In the fall of 1723, two London theaters staged, almost simultaneously, pantomime performances of the Faust story. Unlike traditional five-act plays, pantomime—a bawdy hybrid of dance, music, spectacle, and commedia dell'arte featuring the familiar figure of the harlequin at its center—was a theatrical experience of unprecedented accessibility. The immediate popularity of this new genre drew theater apprentices to the cities to learn the new style, and pantomime became the subject of lively debate within British society. Alexander Pope and Henry Fielding bitterly opposed the intrusion into legitimate literary culture of what they regarded as fairground amusements that appealed to sensation and passion over reason and judgment.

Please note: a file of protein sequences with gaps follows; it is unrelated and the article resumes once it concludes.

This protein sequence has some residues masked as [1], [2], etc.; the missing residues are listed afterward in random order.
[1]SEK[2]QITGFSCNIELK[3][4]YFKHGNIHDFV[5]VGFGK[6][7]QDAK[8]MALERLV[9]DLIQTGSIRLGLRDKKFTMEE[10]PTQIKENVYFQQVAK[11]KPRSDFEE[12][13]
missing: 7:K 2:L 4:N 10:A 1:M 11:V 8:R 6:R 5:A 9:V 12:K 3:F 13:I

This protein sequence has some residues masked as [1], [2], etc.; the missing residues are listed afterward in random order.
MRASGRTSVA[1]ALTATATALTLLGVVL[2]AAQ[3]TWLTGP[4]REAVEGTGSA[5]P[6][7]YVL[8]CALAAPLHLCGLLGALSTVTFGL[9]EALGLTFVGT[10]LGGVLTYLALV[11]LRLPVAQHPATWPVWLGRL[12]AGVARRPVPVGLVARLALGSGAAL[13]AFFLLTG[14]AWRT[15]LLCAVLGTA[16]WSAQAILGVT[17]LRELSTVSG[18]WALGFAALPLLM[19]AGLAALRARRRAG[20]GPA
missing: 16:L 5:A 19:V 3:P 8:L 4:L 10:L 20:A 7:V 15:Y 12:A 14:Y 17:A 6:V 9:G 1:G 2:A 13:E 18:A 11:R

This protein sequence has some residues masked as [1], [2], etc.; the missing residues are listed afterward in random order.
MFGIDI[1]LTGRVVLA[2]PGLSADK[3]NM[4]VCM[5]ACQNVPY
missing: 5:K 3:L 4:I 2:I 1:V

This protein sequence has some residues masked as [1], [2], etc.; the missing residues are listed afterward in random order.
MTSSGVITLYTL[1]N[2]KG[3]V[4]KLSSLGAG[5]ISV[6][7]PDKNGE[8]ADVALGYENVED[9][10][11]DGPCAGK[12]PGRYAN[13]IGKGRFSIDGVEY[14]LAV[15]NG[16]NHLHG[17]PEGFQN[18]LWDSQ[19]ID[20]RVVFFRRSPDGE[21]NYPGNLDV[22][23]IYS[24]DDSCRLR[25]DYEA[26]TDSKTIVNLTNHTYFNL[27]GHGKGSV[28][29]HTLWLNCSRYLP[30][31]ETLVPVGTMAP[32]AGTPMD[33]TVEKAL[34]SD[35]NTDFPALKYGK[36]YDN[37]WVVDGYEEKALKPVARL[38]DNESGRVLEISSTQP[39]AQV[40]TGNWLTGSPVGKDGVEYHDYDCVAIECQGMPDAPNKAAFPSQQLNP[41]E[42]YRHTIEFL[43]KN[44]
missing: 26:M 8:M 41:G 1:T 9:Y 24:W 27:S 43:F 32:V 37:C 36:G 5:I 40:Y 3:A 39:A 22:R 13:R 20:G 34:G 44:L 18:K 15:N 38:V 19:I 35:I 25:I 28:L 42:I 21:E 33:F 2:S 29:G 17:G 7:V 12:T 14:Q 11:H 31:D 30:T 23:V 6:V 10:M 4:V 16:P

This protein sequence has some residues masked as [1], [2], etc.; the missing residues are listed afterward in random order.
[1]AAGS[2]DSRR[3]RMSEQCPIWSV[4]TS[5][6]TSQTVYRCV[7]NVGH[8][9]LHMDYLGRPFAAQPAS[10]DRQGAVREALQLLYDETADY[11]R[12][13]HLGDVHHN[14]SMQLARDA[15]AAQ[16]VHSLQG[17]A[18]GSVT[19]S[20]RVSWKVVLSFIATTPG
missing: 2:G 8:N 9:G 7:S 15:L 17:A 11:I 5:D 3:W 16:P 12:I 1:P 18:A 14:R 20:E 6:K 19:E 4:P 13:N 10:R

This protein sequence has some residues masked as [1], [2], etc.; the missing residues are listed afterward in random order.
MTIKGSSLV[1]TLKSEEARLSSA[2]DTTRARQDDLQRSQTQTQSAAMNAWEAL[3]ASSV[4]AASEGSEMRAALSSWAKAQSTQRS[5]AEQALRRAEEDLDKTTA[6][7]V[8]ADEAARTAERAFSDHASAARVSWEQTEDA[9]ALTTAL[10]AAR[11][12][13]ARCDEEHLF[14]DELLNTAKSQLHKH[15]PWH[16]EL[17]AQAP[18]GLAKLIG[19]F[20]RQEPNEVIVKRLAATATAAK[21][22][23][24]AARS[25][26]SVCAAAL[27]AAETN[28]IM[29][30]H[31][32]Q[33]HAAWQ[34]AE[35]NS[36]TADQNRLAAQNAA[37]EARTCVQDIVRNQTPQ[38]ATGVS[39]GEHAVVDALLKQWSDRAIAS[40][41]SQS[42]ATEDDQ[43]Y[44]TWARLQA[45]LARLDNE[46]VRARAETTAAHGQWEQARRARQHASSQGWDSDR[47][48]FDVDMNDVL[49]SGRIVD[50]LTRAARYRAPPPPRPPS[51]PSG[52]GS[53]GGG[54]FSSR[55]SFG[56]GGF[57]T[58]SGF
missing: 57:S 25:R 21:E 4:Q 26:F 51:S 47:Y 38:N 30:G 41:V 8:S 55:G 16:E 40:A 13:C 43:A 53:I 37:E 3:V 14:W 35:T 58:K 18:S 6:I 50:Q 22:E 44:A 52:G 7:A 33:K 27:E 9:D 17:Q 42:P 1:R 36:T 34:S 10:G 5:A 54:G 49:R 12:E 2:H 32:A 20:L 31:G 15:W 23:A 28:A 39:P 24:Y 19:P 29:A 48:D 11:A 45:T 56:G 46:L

In Harlequin Britain, literary scholar John O'Brien examines this new form of entertainment and the effect it had on British culture. Why did pantomime become so popular so quickly? Why was it perceived as culturally threatening and socially destabilizing? O’Brien finds that pantomime’s socially subversive commentary cut through the dampened spirit of debate created by Robert Walpole's one-party rule. At the same time, pantomime appealed to the abstracted taste of the mass audience. Its extraordinary popularity underscores the continuing centrality of live performance in a culture that is most typically seen as having shifted its attention to the written text—in particular, to the novel.
Written in a lively style rich with anecdotes, Harlequin Britain establishes the emergence of eighteenth-century English pantomime, with its promiscuous blending of genres and subjects, as a key moment in the development of modern entertainment culture.
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